St. Camillus choir director Jean Cook (at left) and Chris Fedoryshyn span the ages of those who helped build the Illanes family's new Habitat house.
PHOTO BY MIKE MIEHL
THE BOLIVIANS were a bit baffled, trying to
imagine what the gringos were doing in
Cochabamba. “We thought, Who is going to pay
their own expense, for their tickets for the trip, pay
for their food, only to come here to help a Bolivian
family?” says Elías Agreda Dia.
Five days after meeting them, Agreda and his family,
along with a second family of Cochabambinos from across
the city, were quite sincerely inviting these people, who
were now departing, to come back to visit, “even if there are
100 of you.”
Tears welled up all around at the music- and dance-filled
desperdida or going-away party, as the two families thanked
the teams. They had, in the space of a workweek, helped make reality of their dreams of having homes of their own.
Olinda Ojeda Villegas and her husband, José Simón Illanes
Andrade, were similarly surprised by the power of spending
a week working side by side with strangers from the United
States. Like the Agreda family, Ojeda had expected the Habitat
for Humanity team that came to help build her house
would be “closed, hard to get to know” and that communicating
would be difficult.
“We all fear what is unknown, right?” Ojeda observes. “But
in reality they were very kind and caring. They explained
things.They helped with everything and we got used to them.”
Two weeks after the U.S. team left, Ojeda was wistful
about the group that had helped build the walls and foundation
of her house. “Now it’s like we are lacking something.”
Not Your Typical Tourist Itinerary
The gringos about whom Agreda and the Illanes family first
puzzled, and then missed, were the second team to travel to
Latin America in 2006 as part of a fledgling program sponsored
by the Holy Name Province of the Franciscans, called
St. Francis Builds. It launched out of St. Camillus Church,
a Franciscan parish in Silver Spring, Maryland, with groups
that built houses in Guatemala in March 2006 and in Bolivia
in June and July.
All Habitat for Humanity programs are designed to have
a nondenominational spiritual component. St. Francis Builds
offers elements of Franciscan spirituality to U.S. builders.
In the St. Francis Builds model, preparatory sessions ahead
of time, daily spiritual reflections and private journaling add a retreat-like layer to what otherwise
might be just a socially conscious alternative
vacation. Side trips to nearby
venues no travel agent would book—such as Bolivia’s notorious El Abra
Prison and a refugee-like camp for families
displaced in a devastating 2005
Guatemalan mudslide—give participants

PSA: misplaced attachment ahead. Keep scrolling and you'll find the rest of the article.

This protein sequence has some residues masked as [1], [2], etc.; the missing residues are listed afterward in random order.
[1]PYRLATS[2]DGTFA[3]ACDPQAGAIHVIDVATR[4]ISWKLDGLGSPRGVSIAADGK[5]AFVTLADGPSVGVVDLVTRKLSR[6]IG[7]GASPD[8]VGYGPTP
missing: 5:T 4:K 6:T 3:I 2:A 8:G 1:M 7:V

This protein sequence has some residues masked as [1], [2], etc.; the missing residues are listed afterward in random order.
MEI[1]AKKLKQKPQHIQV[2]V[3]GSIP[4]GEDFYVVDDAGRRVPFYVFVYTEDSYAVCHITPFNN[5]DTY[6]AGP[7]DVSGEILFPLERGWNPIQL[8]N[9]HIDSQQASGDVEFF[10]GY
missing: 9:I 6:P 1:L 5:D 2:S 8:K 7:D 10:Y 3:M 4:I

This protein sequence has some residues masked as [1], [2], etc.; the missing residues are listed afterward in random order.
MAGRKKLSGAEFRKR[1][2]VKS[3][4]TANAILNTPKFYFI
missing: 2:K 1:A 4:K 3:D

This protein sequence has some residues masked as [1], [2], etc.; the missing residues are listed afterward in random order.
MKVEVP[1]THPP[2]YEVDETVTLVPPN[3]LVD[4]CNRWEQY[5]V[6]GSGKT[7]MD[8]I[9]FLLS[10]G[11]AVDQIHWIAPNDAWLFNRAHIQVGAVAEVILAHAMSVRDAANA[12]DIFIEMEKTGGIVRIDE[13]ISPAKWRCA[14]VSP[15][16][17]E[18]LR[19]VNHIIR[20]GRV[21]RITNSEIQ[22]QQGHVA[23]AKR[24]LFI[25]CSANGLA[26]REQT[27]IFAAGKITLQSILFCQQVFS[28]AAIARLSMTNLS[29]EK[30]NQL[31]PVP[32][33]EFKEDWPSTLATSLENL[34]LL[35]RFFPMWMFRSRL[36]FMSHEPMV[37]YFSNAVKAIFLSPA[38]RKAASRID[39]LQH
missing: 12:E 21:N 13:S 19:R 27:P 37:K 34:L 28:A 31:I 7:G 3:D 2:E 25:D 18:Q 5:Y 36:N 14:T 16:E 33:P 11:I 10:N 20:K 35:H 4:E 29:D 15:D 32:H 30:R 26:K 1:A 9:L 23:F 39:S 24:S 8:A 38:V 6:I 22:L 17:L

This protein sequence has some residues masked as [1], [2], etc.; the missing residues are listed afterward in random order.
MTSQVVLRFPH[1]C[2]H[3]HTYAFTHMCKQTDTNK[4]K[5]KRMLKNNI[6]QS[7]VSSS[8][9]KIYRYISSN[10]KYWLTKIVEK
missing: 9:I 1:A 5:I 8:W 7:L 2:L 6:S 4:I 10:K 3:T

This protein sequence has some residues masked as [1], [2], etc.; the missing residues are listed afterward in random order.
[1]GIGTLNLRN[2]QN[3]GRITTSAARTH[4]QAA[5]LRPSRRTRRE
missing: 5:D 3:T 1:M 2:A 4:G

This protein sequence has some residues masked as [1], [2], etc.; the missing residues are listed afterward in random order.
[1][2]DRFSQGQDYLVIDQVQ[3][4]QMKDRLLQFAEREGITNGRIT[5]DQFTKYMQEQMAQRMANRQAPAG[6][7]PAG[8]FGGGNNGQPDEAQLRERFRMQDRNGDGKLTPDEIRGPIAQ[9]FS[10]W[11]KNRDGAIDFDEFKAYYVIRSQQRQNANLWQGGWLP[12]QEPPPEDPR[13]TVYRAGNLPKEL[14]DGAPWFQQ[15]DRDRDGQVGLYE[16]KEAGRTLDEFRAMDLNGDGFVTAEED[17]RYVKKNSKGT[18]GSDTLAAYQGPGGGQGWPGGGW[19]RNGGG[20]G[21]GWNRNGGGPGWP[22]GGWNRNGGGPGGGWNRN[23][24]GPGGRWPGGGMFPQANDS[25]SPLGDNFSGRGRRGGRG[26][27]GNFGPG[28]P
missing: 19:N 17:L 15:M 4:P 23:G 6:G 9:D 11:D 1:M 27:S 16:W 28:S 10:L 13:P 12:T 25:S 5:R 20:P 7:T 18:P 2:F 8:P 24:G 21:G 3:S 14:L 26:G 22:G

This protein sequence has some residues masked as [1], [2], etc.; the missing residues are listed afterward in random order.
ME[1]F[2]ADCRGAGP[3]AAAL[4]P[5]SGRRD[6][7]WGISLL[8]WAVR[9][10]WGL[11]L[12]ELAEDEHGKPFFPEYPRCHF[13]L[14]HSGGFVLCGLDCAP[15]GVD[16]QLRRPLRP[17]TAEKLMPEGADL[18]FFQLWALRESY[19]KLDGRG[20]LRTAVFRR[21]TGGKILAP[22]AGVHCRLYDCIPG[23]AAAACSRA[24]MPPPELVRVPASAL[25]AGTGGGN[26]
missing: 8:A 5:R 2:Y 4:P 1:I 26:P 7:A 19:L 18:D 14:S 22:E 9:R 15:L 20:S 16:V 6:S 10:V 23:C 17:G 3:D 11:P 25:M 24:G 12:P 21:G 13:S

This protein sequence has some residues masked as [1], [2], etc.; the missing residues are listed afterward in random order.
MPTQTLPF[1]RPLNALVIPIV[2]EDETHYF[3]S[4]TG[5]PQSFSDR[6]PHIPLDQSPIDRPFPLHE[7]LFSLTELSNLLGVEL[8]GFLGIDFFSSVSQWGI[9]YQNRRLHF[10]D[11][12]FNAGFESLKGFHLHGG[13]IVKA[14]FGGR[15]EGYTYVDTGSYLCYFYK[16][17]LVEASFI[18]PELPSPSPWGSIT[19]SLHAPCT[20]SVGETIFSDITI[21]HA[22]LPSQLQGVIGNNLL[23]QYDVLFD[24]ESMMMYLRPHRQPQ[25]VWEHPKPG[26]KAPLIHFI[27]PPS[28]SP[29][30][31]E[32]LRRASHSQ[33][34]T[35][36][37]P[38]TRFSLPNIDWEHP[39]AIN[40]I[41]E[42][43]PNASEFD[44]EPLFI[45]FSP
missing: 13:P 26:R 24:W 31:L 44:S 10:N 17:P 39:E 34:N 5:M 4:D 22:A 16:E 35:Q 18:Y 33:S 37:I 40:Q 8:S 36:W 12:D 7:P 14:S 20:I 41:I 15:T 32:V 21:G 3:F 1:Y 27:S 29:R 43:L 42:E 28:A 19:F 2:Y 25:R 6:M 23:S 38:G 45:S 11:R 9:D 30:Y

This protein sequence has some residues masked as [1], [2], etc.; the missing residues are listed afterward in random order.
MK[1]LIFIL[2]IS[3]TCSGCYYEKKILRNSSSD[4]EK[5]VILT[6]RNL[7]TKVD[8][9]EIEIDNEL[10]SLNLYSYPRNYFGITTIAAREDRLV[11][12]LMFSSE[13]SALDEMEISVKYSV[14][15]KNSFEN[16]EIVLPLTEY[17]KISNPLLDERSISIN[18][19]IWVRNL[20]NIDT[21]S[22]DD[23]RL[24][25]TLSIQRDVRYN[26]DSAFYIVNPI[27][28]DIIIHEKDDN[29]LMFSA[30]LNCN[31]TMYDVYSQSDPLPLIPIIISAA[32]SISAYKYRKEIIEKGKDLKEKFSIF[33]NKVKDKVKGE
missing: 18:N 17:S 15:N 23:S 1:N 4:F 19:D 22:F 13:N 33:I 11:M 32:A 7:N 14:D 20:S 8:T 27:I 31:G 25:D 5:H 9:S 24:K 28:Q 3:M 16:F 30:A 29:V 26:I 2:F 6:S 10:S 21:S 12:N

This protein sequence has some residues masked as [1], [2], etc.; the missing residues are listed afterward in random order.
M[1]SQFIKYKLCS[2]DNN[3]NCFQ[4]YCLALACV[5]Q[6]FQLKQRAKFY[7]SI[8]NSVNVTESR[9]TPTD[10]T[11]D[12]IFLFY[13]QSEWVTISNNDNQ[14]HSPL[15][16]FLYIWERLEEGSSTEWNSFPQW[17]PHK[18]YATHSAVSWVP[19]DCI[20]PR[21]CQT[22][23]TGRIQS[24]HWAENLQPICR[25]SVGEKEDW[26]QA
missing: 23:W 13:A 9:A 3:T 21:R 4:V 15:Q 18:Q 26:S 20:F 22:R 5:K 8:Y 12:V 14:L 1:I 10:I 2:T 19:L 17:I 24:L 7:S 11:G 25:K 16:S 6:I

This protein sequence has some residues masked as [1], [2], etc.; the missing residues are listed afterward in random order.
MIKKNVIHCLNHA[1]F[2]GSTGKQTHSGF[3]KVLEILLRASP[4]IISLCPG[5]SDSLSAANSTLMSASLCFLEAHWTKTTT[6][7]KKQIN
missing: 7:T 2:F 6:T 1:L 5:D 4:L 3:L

a glimpse at life beyond even the
rustic, laborers’ world they sample on
Habitat work sites.
“This was so much more fulfilling
than a vacation,” says Chris
Fedoryshyn, then a Siena College senior
from Pittsfield, Massachusetts, who
made his first trip outside the United
States or Canada for the Bolivia project.
He admitted to being a bit uncertain,
especially about the health risks of visiting
a developing country. But he
quickly got past that as he worked on
the Illanes family home.
“The poverty is a little shocking,”
he says, “but by the end it felt almost
Susan Lee, a counselor at St. Ignatius
College Preparatory School in San Francisco,
made her second Global Village
trip and her first with St. Francis Builds.
After building houses in El Salvador a
year earlier, Lee knew what to expect in
the way of cultural differences and overwhelming
But she was again struck by how even
the most basic of expectations about a
mission trip gets turned on its head.
“You go down there thinking, We’re
the wealthy Americans. We’re going to go
to this poor village and help them,” she
says. “Then you get there and you’re not
working for them, but with them. You
very quickly lose the feeling you’re
doing anyone a favor. You become humbled
because they’re the strong ones.”
Everyone Teaches, Everyone Learns
For their part, the Agreda and Illanes
families found more than their expectations
changing. Their own ideas about
helping other people were challenged.
“I remember how my house was
growing day by day, every day higher
and higher,” Agreda says. “I was
delighted, seeing all these people working
with such enthusiasm. How could
I not, with people coming from that far
away to help us when we don’t know
how to help our own Bolivian neighbors?
We need to learn this from them.”
The North Americans found plenty
to learn from the Bolivians as well.
Harrison Christian, then a 19-year-old
sophomore at the University of Chicago,
wrote in a reflection about the trip that
his experience taught him the meaning
of St. Francis’ teaching: “Preach the
gospel. If necessary, use words.”
“When I signed up for the St.
Francis Builds trip to Bolivia, I must
admit that I did not know what I was
getting myself into,” Christian wrote. “The first day on the work site, I realized
that I had no choice but to heed
these words of St. Francis. I had come
to Bolivia with a Spanish vocabulary
consisting of about 20 words. Speaking
was not an option.”
That didn’t turn out to be as much of
an obstacle as the Great Books major
from Lynchburg, Virginia, thought.
“We may not have spoken the same
language or come from the same background,
but in Elías and Juana’s household
I was accepted and loved like
family,” he says.
“I do not think I truly understood St.
Francis’ principle of ‘preaching the
gospel’ until I worked in Bolivia. In retrospect,
I realize that in order to grasp
his words, one must experience Francis’
meaning. That is exactly what happened
to me at the work site,” he wrote.
“I saw the gospel in action, I lived the
gospel, I saw God working in and
through all of us. Words were not necessary
because there was love.”
Luz Cabrera, a St. Camillus parishioner